What to Do Before, During, and After Sales Training to Get Results

What to Do Before, During, and After Sales Training to Get Results
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Frustrated by Disappointing Sales Training Results?
If you are frustrated by the results of your business sales training investment, you are not alone.  Lots of sales leaders feel the same way. Despite investing an average of almost $1,500 per salesperson, our research shows:

  • 80% of the information from sales training is lost within three months.
  • Only 1-in-5 sales training participants change their on-the-job behavior or performance from standalone sales training.
  • Less than 20% of leaders rate their current sales training programs as highly effective.

That is not the ROI sales managers, sales leaders, sales reps, or sales trainers should expect or accept. Sales training should directly improve sales performance (e.g., revenue, margin, win-rate, cycle time, etc.) along with sales team engagement, sales motivation, and retention. If you want your sales training to actually improve sales performance, here is what to do before, during, and after sales training.

An Often-Skipped Step
Since Sales arguably “owns” the customer, the better they understand the entire customer experience – how the customer is treated by other functions in the company – the more effectively they can serve their clients and be customer centric.

Salespeople need to have a solid grounding in how their sales activities affect other functions in the organization and vice versa. They need to know how their work integrates with other functions like marketing, product management, engineering, manufacturing, research and development, customer service, legal, finance, and technical support both prior to and after the sale.

What to Do Before, During, and After Sales Training to Get Results
Though you know that your sales team cannot hit the ground running unless they have the right level of product knowledge, confidence, and sales competence to help their customers to succeed, how can you ensure that sales training has the desired effect?

Not the Content, But the Process
We believe it is time to re-evaluate the whole solution selling training process.  The content of your sales training may be fine; it’s when and how you deliver it that’s the problem. We believe that for training to work you need to begin with Relevance, ensure Practice, and then be accountable for the Impact through measurement and reinforcement.

  • Before – Begin with Relevance
    Most salespeople are eager to get selling, and most sales enablement functions are eager to say that the sales force has been “trained.”  Sure, sales reps appreciate the fact that you want to invest in their sales skills, but they are also understandably skeptical that sales training will actually help them to close more deals faster and be worth their time.

    If you want to start off on the right foot, make sure that the desired outcomes, knowledge, and skills are highly relevant to three constituencies – (1) the sales reps themselves, (2) their sales leaders and managers, and (3) and the company as a whole compared to everything else that they have on their plates.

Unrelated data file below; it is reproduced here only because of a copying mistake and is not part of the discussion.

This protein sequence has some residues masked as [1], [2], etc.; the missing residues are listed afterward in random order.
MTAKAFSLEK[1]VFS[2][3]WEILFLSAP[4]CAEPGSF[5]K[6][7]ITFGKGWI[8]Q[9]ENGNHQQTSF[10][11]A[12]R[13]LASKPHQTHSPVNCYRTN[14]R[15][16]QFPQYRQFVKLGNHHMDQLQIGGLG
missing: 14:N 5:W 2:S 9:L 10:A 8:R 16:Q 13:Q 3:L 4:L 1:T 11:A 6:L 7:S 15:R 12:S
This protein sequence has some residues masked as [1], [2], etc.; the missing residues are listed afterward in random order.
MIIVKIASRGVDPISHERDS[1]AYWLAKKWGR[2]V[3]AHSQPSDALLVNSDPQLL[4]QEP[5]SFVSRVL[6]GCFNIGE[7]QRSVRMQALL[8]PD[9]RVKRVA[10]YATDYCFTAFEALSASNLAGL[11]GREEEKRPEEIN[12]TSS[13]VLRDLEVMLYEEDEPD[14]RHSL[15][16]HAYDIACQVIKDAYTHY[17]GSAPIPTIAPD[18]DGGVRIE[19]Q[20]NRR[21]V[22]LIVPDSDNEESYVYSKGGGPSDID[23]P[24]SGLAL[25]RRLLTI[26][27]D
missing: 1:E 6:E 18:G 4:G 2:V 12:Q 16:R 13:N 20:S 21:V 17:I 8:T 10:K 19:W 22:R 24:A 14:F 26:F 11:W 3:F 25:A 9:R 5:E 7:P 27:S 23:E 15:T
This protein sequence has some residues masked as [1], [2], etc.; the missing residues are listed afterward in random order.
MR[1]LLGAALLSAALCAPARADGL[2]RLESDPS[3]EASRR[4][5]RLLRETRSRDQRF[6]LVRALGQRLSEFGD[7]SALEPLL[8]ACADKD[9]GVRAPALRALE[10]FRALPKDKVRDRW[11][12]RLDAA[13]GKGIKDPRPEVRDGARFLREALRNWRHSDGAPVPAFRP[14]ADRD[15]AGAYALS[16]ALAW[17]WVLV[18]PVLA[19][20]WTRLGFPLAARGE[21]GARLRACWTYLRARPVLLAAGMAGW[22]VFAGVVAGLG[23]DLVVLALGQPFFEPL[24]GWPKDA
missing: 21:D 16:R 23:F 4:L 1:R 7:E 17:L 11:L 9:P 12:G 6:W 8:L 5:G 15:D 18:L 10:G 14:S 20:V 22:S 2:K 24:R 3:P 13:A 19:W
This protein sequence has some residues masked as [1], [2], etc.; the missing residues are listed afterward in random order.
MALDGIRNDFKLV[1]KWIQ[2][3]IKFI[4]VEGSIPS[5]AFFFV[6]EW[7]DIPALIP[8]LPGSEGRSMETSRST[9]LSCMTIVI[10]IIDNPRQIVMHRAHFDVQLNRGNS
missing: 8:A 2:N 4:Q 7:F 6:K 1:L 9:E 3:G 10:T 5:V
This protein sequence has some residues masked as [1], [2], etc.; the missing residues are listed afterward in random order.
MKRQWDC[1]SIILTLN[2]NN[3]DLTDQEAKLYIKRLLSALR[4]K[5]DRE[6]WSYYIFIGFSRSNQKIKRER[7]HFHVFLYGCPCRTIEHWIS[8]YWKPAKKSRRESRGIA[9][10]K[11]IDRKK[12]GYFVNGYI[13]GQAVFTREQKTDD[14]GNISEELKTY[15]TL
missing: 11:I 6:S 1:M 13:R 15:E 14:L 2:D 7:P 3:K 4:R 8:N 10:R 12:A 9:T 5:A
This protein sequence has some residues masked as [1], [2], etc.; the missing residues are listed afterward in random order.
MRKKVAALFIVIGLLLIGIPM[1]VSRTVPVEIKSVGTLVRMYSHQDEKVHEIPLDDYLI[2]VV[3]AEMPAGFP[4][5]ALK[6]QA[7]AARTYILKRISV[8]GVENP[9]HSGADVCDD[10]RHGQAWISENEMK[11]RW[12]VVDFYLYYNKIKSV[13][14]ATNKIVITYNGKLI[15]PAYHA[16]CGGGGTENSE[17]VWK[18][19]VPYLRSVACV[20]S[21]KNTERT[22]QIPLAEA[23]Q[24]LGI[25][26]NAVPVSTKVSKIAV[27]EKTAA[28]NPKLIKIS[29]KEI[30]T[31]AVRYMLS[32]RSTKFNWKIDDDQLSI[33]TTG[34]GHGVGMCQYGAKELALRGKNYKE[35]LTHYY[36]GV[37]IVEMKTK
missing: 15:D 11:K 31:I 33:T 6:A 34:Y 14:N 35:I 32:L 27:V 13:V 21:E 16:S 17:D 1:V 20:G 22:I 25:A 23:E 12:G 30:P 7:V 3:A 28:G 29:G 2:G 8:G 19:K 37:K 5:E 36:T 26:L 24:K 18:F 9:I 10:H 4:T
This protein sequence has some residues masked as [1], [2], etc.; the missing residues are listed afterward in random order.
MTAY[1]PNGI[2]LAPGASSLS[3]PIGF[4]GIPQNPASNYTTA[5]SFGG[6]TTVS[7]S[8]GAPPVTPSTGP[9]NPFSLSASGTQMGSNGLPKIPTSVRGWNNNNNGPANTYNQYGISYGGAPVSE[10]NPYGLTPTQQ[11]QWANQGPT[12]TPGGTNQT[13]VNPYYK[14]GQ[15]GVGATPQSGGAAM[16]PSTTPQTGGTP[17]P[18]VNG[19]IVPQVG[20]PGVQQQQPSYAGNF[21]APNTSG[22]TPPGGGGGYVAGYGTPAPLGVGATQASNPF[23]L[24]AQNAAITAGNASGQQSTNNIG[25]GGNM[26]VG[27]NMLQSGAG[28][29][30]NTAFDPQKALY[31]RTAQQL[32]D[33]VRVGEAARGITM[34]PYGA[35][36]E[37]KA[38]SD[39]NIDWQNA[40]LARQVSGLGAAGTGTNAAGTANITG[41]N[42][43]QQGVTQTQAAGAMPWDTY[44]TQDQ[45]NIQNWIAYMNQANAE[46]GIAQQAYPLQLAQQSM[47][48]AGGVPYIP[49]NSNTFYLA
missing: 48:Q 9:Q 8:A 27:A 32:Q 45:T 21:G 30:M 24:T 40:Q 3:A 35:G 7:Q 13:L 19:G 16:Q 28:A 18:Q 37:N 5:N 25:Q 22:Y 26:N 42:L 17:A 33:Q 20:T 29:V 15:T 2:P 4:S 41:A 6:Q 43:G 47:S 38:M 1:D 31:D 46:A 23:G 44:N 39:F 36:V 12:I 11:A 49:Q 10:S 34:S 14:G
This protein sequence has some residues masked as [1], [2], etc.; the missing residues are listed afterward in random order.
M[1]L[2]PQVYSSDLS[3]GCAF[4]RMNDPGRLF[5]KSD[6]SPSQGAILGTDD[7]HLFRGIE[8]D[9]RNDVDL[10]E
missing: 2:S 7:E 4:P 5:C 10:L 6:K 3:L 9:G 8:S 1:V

Training on how to conduct the initial prospect meeting, for instance, may not be relevant or immediately applicable if the salesperson does not know how to get the meeting in the first place.  Similarly, investing time in how to sell a solution has little applicability if the company’s unique value proposition and ideal target client attributes have not been codified.

    Start by identifying the handful of sales scenarios (for each sales role) that, if proficiency was increased, would have the greatest impact on areas like revenue, margin, win-rate, portfolio-mix, or cycle time.  For salespeople to be motivated to learn, and for the learning to matter, deliver highly relevant training at the time of need.
  • During – Ensure Practice
    For any training to have a chance at changing on-the-job behavior and performance, participants must be able to practice, receive feedback, and continuously hone their new skills.  Ideally, participants are able to practice until they prove that they “can do what you want them to do” quickly, correctly, and in varied sales circumstances that reflect what they will face with their customers. 

    Athletes and first responders spend much of their time practicing, preparing, and improving so that they can perform at their peak when the stakes are high.  The same concept should apply to your sales team if you want them to be high performing.  How much practice and feedback are built into your sales training and development plans?
  • After – Be Accountable for Impact and Reinforcement
    If you want results, follow any sales training with reinforcement, feedback, sales coaching, and measurement. Learning is not a one-time event but an ongoing process. Check in regularly with your salespeople to be sure they are practicing the new skills, reinforce their efforts, and give them feedback on how they can improve.

    Then consistently coach them toward mastery and measure the results as you go so you can clearly answer questions like:

    Did the training make a difference?

    What is and is not working? 

    Are salespeople using the new knowledge, skills, and processes? 

    Are sales managers involved, supportive, and reinforcing?

The Bottom Line
To achieve measurable results from sales training, you must invest the time and energy to treat it like a sales change initiative, not a training event.  What is your business case for the changes you seek for your sales force?

To learn more about how to develop and deliver effective sales training, download The 6 Top Reasons Business Sales Training Initiatives Fail

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